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Thread: 80% total load on a service??

  1. #21
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    Quote Originally Posted by jaggedben View Post
    I don't follow your logic.



    Unless there's an EV. Or two.
    I'm not that familiar with them can they run at their maximum output continuously for more than 3 hours?
    Rob

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    All responses based on the 2014 NEC unless otherwise noted

  2. #22
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    Quote Originally Posted by infinity View Post
    I'm not that familiar with them can they run at their maximum output continuously for more than 3 hours?
    The tesla chargers do.
    If you go and decide to dance with a gorilla the dance ain't over till the gorilla decides it's over.

  3. #23
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    Quote Originally Posted by ActionDave View Post
    The tesla chargers do.
    Good to know thanks.
    Rob

    Moderator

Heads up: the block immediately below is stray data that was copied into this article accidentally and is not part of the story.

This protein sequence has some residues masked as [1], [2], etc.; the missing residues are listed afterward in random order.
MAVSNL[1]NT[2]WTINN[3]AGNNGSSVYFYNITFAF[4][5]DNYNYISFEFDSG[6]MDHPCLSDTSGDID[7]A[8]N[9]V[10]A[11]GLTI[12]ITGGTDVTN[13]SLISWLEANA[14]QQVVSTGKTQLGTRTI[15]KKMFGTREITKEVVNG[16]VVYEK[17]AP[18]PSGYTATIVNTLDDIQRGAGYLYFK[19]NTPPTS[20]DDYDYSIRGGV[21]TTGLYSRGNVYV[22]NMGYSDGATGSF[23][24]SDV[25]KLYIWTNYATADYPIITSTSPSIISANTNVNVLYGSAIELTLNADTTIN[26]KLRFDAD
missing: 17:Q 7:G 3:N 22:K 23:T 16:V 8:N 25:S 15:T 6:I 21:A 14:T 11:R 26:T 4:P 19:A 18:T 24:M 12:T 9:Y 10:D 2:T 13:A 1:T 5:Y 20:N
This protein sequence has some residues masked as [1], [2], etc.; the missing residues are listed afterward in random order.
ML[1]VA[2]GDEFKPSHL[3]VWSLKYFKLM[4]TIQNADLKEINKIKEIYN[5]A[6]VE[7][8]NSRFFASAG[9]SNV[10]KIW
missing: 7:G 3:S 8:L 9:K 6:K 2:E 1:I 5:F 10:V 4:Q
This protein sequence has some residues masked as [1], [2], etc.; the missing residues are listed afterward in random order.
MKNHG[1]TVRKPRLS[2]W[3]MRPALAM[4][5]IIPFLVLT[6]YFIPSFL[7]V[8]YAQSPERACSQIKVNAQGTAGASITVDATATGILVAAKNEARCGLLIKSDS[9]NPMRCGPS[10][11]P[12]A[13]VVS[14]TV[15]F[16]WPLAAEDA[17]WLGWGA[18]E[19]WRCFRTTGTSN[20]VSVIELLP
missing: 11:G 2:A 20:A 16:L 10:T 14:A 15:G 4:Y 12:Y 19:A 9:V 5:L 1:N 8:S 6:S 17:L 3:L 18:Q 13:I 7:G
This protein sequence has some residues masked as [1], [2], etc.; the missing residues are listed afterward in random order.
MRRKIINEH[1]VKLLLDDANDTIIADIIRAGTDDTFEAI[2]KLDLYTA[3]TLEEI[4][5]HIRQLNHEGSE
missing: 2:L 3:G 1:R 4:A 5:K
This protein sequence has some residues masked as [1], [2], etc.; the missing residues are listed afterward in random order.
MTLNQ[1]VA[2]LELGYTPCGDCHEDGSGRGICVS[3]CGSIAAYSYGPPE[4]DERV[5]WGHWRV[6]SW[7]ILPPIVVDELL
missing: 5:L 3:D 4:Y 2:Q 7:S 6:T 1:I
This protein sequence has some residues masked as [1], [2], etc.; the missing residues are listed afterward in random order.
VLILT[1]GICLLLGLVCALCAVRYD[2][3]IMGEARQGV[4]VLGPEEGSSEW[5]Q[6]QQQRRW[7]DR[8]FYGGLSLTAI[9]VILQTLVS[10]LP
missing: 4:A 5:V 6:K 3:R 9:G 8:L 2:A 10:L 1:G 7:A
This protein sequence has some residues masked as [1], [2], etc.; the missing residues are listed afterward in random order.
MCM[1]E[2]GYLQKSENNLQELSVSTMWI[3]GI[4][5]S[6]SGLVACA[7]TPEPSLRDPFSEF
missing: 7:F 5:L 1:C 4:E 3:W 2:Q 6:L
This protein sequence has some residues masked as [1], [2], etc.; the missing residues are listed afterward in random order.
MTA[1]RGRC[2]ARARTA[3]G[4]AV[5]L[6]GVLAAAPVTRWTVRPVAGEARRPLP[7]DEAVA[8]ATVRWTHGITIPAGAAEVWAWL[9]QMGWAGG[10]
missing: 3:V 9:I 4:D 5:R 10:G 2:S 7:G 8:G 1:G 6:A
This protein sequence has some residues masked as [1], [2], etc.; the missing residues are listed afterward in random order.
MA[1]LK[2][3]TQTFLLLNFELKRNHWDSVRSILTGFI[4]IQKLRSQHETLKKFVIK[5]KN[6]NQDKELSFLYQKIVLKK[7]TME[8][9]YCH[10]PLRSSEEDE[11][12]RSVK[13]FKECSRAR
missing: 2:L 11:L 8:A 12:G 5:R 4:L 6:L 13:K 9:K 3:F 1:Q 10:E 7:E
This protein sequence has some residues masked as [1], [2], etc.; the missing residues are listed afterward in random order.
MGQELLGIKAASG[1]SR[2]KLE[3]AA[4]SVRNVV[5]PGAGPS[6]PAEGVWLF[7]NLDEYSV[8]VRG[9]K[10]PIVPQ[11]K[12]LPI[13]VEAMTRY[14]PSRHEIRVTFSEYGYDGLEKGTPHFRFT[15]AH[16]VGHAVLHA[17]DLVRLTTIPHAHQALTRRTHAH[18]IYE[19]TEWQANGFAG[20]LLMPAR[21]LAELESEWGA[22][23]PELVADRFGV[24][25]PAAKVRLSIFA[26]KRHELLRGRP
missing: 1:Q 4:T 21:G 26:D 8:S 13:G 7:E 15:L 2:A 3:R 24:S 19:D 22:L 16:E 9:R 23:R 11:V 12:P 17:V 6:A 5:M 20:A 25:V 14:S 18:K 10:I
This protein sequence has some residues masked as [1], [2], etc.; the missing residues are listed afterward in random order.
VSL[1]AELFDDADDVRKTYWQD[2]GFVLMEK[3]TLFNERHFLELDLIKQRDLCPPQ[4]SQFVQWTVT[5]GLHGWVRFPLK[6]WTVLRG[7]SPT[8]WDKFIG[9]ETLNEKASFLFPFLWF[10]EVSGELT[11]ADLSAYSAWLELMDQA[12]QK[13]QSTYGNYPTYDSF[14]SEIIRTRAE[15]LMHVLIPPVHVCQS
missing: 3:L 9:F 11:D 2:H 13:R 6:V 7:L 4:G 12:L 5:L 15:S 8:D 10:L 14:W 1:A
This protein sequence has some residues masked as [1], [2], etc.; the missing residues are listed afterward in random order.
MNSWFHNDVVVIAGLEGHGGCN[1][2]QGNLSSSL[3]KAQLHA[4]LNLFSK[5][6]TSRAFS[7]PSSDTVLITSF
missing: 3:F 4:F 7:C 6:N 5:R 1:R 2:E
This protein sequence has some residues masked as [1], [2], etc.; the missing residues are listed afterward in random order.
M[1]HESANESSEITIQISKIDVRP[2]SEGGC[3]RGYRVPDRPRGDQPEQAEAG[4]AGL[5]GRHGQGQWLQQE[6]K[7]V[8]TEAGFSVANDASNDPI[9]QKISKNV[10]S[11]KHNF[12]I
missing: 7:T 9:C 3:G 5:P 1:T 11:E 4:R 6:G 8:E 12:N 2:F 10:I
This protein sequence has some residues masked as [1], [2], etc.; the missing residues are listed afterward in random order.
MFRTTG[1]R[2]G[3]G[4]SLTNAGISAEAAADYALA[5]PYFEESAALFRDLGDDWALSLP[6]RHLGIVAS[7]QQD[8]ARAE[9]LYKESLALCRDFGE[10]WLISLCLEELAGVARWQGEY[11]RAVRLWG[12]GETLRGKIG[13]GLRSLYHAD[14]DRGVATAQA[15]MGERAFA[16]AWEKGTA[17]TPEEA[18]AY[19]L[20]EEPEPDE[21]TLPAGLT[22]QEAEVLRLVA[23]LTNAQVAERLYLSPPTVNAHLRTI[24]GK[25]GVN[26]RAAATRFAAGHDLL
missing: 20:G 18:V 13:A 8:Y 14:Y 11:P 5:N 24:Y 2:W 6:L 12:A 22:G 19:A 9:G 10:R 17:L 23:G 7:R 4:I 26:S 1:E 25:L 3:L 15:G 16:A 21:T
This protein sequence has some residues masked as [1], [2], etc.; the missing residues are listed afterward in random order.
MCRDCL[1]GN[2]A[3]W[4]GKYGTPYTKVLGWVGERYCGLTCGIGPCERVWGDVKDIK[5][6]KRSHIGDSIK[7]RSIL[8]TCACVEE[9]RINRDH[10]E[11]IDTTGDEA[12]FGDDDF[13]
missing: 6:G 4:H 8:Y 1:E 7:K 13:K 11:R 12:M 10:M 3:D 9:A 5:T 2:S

All responses based on the 2014 NEC unless otherwise noted

  4. #24
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    Dec 2007
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    I did say there is seldom any significant continuous loads in a dwelling.

    I don't know a lot about EV's but would think if you had a higher capacity charger, they would charge the vehicles in three hours.

    If you had a lower rate charger it may take more then three hours, but at same time that is not as significant of a load demand wise.

    Pool pumps, ERV's, boiler or hot water circulators, and such can also be continuous - but typically not too significant demand wise either.

    Besides the fact there can be some (usually not too significant) continuous loads, I don't see anywhere in art 220 where it says to apply an additional 25%. If anything there is the possibility of being able to apply demand factors in art 220.

    You do need to apply that extra 25% when selecting conductors and often the overcurrent protection for a branch circuit supplying a continuous load.
    I live for today, I'm just a day behind.

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